Fox:  With fans increasingly skeptical of the upcoming “Fantastic Four” film, Fox needed some sort of presence to make a positive statement.  They failed to deliver.  A green screen image of the head of the Thing that was leaked online that seemed to be legitimately unintentional (if oddly coincidental) and nothing else regarding the film.  Fox had a panel on Friday in Hall H but it didn’t generate much mainstream media buzz for “The Maze Runner” or the “Kingsman: The Secret Service” adaption of Mark Millar’s comic book series.


Universal:  Despite having a large slate of films in the coming year, such as “Jurassic World,” Universal was largely a no-show at the convention.  They had some presence via new partner Legendary Pictures, but Universal proper was oddly silent.


Lion’s Gate:  Talk about a shocker. In the past, Lion’s Gate had a large presence at the convention but this year they were without a panel.  Even with “The Expendables 3” debuting in a couple of weeks and a new “Hunger Games” film looming, Lion’s Gate chose not to present.


Disney:  Films like “Tomorrowland” and upcoming Pixar releases received no publicity, since Disney proper didn’t have a panel.  In the past, Disney has opted to keep certain presentations for their D23 convention in Anaheim.  Unfortunately, the next D23 convention won’t be until August 2015 and many major films from Disney open prior to that date.  One thing that might have Comic-Con fans worried is that Disney may use “Star Wars: Episode VII” to snub San Diego next summer in favor of D23.


The Hobbit:  There was polite excitement for the conclusion of a trilogy that hasn’t fully connected with fans in the same way that the “Lord of the Rings” films accomplished.  After years of anticipation, the magic of that first trilogy wasn’t yet fully recaptured in the new films.  It seemed unlikely that this final film would be able to be the savior of this second trilogy.  The panel content itself was received well enough, but the original expectation for these films was that the final “Hobbit” should have dominated media attention.


Lesser Panels in General – It was not surprising that the big media sites don’t touch on many of the non-Hollywood panels.  Unfortunately, the comic book-specific press under-reported more than ever this past year.  It was harder than in the past to find information on annual spotlight favorites like Terry Moore or Jeff Smith, to say nothing of the panels featuring even lesser creators.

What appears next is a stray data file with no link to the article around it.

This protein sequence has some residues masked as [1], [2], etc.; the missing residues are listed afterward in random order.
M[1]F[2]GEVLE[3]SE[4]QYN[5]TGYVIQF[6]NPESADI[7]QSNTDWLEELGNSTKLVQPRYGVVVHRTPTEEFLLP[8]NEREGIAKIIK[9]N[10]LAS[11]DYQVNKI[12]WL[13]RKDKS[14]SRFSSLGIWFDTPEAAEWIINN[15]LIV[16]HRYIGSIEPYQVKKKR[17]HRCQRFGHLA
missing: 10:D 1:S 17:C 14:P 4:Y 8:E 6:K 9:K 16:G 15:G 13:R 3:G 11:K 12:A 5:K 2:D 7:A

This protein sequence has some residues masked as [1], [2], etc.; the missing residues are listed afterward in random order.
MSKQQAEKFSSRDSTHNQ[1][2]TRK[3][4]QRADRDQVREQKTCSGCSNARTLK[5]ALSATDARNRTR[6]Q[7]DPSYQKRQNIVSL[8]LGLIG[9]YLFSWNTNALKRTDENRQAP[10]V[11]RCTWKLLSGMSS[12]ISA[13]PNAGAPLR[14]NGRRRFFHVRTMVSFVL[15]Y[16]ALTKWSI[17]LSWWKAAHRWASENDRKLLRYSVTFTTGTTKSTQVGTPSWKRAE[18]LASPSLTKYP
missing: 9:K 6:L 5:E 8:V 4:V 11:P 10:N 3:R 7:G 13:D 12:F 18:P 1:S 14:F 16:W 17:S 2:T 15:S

Stan Lee:   It was ironic that laryngitis would reportedly lead to Stan’s attendance cancellation.  Hopefully his illness was only limited to that issue, as the convention has very few comic book legends of his stature left available.


Zombie Attack:  The mainstream media reported on a strange incident that occurred on Saturday afternoon during the annual ‘Zombie Walk.’  The original story alluded to a carload of deaf people being somehow terrified by suddenly coming upon a zombie horde that ‘surrounded’ their car. The zombies then apparently attacked the vehicle, with claims of a zombie jumping on the vehicle’s hood and smashing the car’s windshield.  The ‘attack’ caused the driver to speed away, resulting in an arm injury to an elderly woman who happened to be in the area at the time.  This all sounded pretty wild and wonderfully sensational.  When a video was later released, it appeared more likely that the incident involved people who saw a never-ending horde of people and figured they would be stuck in their vehicle until the end of time if they didn’t ‘nudge’ their car into the crowd.  The entire confrontation only lasted a few seconds but it was surprising that more injuries didn’t occur.


Mike Tyson Mysteries:  Another chapter in the strange post-boxing career of Mike Tyson.  The show’s premise sounded like an odd take on Scooby-Do, with Tyson playing both Scooby and Shaggy in a single role.  Tyson was, as always controversial and with good reason.  Many still wonder why Tyson has been accepted in pop culture while Mel Gibson has been banished – a point that came to a head on the “Hangover” films with Gibson’s planned cameo getting axed while Tyson appeared in multiple films of that series.  Who would have ever thought that Tyson would be featured in a lesser convention panel, playing b-story with other sports-entertainment icons like Hulk Hogan (who appeared on a wrestling-related panel) amid similar low levels of publicity coverage.